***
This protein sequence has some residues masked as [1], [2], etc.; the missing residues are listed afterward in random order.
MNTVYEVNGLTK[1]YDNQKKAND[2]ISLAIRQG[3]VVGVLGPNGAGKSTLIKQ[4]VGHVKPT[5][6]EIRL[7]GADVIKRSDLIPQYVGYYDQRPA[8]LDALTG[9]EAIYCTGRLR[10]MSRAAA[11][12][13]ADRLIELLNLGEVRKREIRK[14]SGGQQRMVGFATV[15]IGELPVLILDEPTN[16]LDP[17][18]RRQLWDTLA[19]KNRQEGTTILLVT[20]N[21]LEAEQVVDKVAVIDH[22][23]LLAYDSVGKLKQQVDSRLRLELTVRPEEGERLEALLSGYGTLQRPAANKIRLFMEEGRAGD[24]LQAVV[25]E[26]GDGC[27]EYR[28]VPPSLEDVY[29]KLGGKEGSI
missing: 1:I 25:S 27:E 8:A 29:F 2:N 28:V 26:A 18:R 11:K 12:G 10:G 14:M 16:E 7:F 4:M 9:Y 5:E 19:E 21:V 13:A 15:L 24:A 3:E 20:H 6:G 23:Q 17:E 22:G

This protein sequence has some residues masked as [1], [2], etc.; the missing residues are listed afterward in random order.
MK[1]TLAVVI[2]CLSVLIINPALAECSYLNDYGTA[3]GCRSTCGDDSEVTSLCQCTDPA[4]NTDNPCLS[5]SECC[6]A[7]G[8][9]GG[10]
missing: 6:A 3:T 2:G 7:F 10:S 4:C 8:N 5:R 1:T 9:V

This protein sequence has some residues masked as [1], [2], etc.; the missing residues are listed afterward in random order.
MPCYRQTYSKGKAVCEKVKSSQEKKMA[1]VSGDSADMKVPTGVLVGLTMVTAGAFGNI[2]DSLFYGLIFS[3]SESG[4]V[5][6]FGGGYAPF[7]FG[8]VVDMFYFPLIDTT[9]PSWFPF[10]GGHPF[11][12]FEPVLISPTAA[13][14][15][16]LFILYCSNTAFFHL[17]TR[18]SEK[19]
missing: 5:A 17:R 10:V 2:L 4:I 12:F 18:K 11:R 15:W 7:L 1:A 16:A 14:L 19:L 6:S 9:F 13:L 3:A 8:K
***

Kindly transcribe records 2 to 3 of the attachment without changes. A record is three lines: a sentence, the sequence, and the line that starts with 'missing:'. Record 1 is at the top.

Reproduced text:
This protein sequence has some residues masked as [1], [2], etc.; the missing residues are listed afterward in random order.
MK[1]TLAVVI[2]CLSVLIINPALAECSYLNDYGTA[3]GCRSTCGDDSEVTSLCQCTDPA[4]NTDNPCLS[5]SECC[6]A[7]G[8][9]GG[10]
missing: 6:A 3:T 2:G 7:F 10:S 4:C 8:N 5:R 1:T 9:V

This protein sequence has some residues masked as [1], [2], etc.; the missing residues are listed afterward in random order.
MPCYRQTYSKGKAVCEKVKSSQEKKMA[1]VSGDSADMKVPTGVLVGLTMVTAGAFGNI[2]DSLFYGLIFS[3]SESG[4]V[5][6]FGGGYAPF[7]FG[8]VVDMFYFPLIDTT[9]PSWFPF[10]GGHPF[11][12]FEPVLISPTAA[13][14][15][16]LFILYCSNTAFFHL[17]TR[18]SEK[19]
missing: 5:A 17:R 10:V 2:L 4:I 12:F 18:K 11:R 15:W 7:L 1:A 16:A 14:L 19:L 6:S 9:F 13:L 3:A 8:K